Janice Issitt                    Life and Style

travel, interiors, photography, home, crafts, personal style

Friday, 13 January 2017

Visit Venice and Vitality

It is an iconic landmark and so totally unique that everyone should visit Venice at some point in their life. However, it can sting your wallet quite considerably even if you get cheap flights and discounted hotels (as we did) as this place is expensive. It can also be a terrible temptation on the pasta and wine side if you're not careful.




I've visited this beautiful island a few times before so I was prepared for a lot of walking, and this is exactly why we chose to go as our early year treat.  January can be a hard month to get back into the swing of things, and after the over indulgence of the holidays, leave us feeling flat and fat, we decided to get over the hump and get walking.

My other half likes to walk in the Peak District despite having a dodgy leg from an accident.  Me, well I'm only interested in walking if I'm so distracted with my camera that I don't notice I'm doing it (I also like to stop for a coffee when I need one if my back is aching from carrying my really heavy camera but in Venice even that can cost a bomb if you don't watch out).

We stayed in a really great Air bnb, on a square between Rialto and San Marco, it was a large apartment and whilst it cost us roughly the same as a hotel, my main reason was to self cater.  I find that part of the experience of a place is to shop for food, all of a sudden a supermarket can be entertaining, a fruit and veg stall with unusual produce gets us quite enthusiastic to make our own meals. Simple salads bursting with flavour to accompany the most flavoursome parmesan I've ever tasted.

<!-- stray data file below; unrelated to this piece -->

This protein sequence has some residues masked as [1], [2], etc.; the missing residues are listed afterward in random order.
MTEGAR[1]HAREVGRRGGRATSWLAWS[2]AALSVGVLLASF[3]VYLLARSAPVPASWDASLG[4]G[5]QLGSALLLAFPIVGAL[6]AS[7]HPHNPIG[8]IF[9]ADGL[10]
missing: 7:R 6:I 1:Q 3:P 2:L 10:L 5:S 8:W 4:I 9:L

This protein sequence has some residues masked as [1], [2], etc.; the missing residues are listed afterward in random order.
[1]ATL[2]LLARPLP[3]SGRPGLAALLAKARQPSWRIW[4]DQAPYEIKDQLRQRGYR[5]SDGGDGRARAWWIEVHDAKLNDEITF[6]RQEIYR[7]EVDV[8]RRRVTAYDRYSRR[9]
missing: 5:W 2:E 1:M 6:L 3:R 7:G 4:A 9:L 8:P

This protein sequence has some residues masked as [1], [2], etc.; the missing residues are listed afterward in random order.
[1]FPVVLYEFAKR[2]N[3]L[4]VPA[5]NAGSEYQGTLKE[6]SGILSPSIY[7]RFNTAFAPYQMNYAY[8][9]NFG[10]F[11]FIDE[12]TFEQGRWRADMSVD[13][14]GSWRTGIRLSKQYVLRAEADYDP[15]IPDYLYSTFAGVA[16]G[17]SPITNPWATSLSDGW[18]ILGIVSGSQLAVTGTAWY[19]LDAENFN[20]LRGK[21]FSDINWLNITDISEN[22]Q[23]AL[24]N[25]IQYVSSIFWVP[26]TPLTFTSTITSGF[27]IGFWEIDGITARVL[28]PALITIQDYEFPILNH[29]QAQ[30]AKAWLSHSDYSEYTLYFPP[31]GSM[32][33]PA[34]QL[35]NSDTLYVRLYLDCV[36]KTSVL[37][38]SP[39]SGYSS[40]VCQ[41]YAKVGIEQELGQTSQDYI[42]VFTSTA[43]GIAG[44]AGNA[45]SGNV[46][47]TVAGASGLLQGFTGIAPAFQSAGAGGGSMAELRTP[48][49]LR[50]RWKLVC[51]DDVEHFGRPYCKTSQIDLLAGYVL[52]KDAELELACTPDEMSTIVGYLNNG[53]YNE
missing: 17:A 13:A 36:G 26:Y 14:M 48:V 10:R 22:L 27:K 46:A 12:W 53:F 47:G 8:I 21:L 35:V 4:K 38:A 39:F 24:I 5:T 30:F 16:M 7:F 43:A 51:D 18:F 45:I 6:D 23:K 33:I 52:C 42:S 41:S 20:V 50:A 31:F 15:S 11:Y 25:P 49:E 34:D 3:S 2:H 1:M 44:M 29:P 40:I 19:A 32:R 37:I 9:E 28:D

Like anywhere in Italy, the most basic food is top quality and the variety enormous.  The little man who stood at the fruit and veg stall in our square was there from dawn to dusk with some real rarities like black tomatoes (wow they tasted so sweet). I didn't even know what some of the things were but if you can cook and like to try new things then Italy is a great place for you. 

I think we could so easily live on tomatoes, salad, ham and cheese the parmesan and proscuto was to die for and that was just from a Co-op.  Annoyingly the amazing deli near our flat was discovered too late on the evening before we came home, a great excuse for a return trip. They sold fantastic looking olive oil, porcini mushrooms and truffle infused oil.

If you don't read the menu outside every cafe and restaurant you can be badly stung, it is not unusual to pay over 9 Euros for a coffee, and 40 Euros for two tiny portions of Gnocchi.  Yes we had a few shocks.  



I really would suggest self catering in Italy for the reasons of health and cost, and while the rest of Italy isn't as expensive as Venice, the pound against the Euro is terrible right now, so make sure you change money before you go.

We did a mixture of tourist sights but mostly tried to get off the beaten track.  The Guggenheim was stunning but cost 15 euros each to enter.  Water bus is also pricey, from the airport it is 15euros each and every individual trip is 7.50 euros each way.  You can buy a tourist pass which only run day to day, these are 20 euros for one day so I suggest you do all your water bus trips to Murano and Burano on the one day, with an evening going up the Grand Canal.





I didn't realise that it would be SO cold, it was -7 on arrival and most days it didn't get above 0 degrees, colder that Stockholm, but I felt that this had kept the hoards away, and it really wasn't too busy.  I can imagine in heat and crowds it can get very claustrophobic.